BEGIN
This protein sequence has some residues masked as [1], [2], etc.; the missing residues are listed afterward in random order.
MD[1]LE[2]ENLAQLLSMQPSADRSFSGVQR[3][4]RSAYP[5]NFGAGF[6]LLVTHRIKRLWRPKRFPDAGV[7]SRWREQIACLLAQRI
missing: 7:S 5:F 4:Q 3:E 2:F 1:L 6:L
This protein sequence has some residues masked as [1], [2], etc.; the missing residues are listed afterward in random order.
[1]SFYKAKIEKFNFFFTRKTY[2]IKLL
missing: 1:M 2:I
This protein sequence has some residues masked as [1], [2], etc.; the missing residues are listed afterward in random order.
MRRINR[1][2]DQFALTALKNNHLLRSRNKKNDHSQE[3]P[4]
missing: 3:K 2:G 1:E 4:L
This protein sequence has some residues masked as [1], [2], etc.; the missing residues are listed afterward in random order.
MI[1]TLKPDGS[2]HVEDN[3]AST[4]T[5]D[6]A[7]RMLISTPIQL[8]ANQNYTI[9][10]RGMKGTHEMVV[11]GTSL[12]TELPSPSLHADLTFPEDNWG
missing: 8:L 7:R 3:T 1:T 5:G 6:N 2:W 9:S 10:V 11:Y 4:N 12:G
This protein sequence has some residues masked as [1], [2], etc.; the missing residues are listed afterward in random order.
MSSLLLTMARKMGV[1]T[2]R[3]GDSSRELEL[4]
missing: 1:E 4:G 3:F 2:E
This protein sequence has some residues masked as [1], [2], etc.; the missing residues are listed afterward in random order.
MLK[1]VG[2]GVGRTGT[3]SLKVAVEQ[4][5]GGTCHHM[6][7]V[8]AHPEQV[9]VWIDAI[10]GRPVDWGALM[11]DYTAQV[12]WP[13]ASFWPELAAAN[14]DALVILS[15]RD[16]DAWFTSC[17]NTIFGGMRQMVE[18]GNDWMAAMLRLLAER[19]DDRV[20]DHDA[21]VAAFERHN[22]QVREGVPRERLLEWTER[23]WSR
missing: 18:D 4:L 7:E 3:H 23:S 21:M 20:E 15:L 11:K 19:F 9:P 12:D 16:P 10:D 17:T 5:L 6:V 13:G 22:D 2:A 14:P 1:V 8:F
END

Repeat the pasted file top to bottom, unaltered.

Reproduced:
This protein sequence has some residues masked as [1], [2], etc.; the missing residues are listed afterward in random order.
MD[1]LE[2]ENLAQLLSMQPSADRSFSGVQR[3][4]RSAYP[5]NFGAGF[6]LLVTHRIKRLWRPKRFPDAGV[7]SRWREQIACLLAQRI
missing: 7:S 5:F 4:Q 3:E 2:F 1:L 6:L
This protein sequence has some residues masked as [1], [2], etc.; the missing residues are listed afterward in random order.
[1]SFYKAKIEKFNFFFTRKTY[2]IKLL
missing: 1:M 2:I
This protein sequence has some residues masked as [1], [2], etc.; the missing residues are listed afterward in random order.
MRRINR[1][2]DQFALTALKNNHLLRSRNKKNDHSQE[3]P[4]
missing: 3:K 2:G 1:E 4:L
This protein sequence has some residues masked as [1], [2], etc.; the missing residues are listed afterward in random order.
MI[1]TLKPDGS[2]HVEDN[3]AST[4]T[5]D[6]A[7]RMLISTPIQL[8]ANQNYTI[9][10]RGMKGTHEMVV[11]GTSL[12]TELPSPSLHADLTFPEDNWG
missing: 8:L 7:R 3:T 1:T 5:G 6:N 2:W 9:S 10:V 11:Y 4:N 12:G
This protein sequence has some residues masked as [1], [2], etc.; the missing residues are listed afterward in random order.
MSSLLLTMARKMGV[1]T[2]R[3]GDSSRELEL[4]
missing: 1:E 4:G 3:F 2:E
This protein sequence has some residues masked as [1], [2], etc.; the missing residues are listed afterward in random order.
MLK[1]VG[2]GVGRTGT[3]SLKVAVEQ[4][5]GGTCHHM[6][7]V[8]AHPEQV[9]VWIDAI[10]GRPVDWGALM[11]DYTAQV[12]WP[13]ASFWPELAAAN[14]DALVILS[15]RD[16]DAWFTSC[17]NTIFGGMRQMVE[18]GNDWMAAMLRLLAER[19]DDRV[20]DHDA[21]VAAFERHN[22]QVREGVPRERLLEWTER[23]WSR
missing: 18:D 4:L 7:E 3:H 23:S 21:M 20:E 15:L 11:K 19:F 9:P 12:D 16:P 10:D 17:T 5:L 6:V 13:G 22:D 2:A 14:P 1:V 8:F